There’s a layer of dust on my notebook.
There’s a layer of dust on most everything: the phone, the water glass, the coffee mug.
Someone’s piled old newspapers on my desk; an entire month of the calendar is blank.
My first morning back they give me the police shift. It’s raining and cold and dark when I come in but it’s warm under the fluorescent lights and I hear the familiar chatter from the scanner, read the familiar stilted cadence in police reports.
It’s late October and the underage drinking list is long. It always is.
A co-worker is writing the obligatory weather story so my work is mindless, just re-writing the reports in a way that makes sense. And that’s good. It’s hard to wrap my mind around these changes. It’s a sense of unreality; the last time I sat in this chair I was nine months pregnant, wondering who she was and what she’d look like.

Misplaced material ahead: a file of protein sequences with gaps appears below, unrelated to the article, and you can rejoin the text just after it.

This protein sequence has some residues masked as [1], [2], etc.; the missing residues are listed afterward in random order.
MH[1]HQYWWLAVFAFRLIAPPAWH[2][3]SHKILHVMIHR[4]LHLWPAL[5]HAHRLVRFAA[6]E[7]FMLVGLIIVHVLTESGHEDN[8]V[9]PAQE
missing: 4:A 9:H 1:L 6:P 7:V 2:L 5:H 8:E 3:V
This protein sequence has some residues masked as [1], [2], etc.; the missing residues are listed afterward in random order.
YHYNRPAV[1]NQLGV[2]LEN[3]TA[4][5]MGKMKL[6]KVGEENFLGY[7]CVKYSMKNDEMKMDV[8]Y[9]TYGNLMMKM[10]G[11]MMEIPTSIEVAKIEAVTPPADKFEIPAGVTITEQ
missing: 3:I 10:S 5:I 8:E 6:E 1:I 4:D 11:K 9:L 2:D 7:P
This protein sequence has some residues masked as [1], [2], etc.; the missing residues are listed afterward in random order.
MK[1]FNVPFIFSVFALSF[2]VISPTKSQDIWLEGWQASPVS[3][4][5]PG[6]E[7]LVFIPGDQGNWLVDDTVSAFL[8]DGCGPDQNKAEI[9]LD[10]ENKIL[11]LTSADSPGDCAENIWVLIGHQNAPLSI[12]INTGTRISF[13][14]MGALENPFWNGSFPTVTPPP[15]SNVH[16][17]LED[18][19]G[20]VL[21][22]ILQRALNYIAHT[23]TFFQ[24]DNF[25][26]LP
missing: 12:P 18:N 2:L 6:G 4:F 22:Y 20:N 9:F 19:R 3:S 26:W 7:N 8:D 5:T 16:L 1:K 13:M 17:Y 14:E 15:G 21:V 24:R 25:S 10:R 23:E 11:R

Now I’m back in this chair, and this time I know.
When deadline’s slipped by I shake the dust from my notebook, start the process of catching up. There are sources to call and stories to set up and I need another cup of coffee to help me focus.
But buried under the dust and the old papers is a note from a woman thanking me for a story I wrote about her husband, back before I went on leave. I have to run his name through our archives to remember; the story feels like a lifetime ago.
“I want to thank you for the article you wrote about Bill. I was pleased with it,” she writes in an even, sloping cursive on the thin cardstock. Every letter sits perfectly on the line.
“By now you should have your baby girl, enjoy every minute because they grow up so fast.”
And so it begins, this tension so perfectly written across that page:
To enjoy every fleeting minute; and to keep writing the stories that have to be told.
And so I put blue ink on the dusty notebook and set her picture as my desktop background and we start to feel our way through this new normal.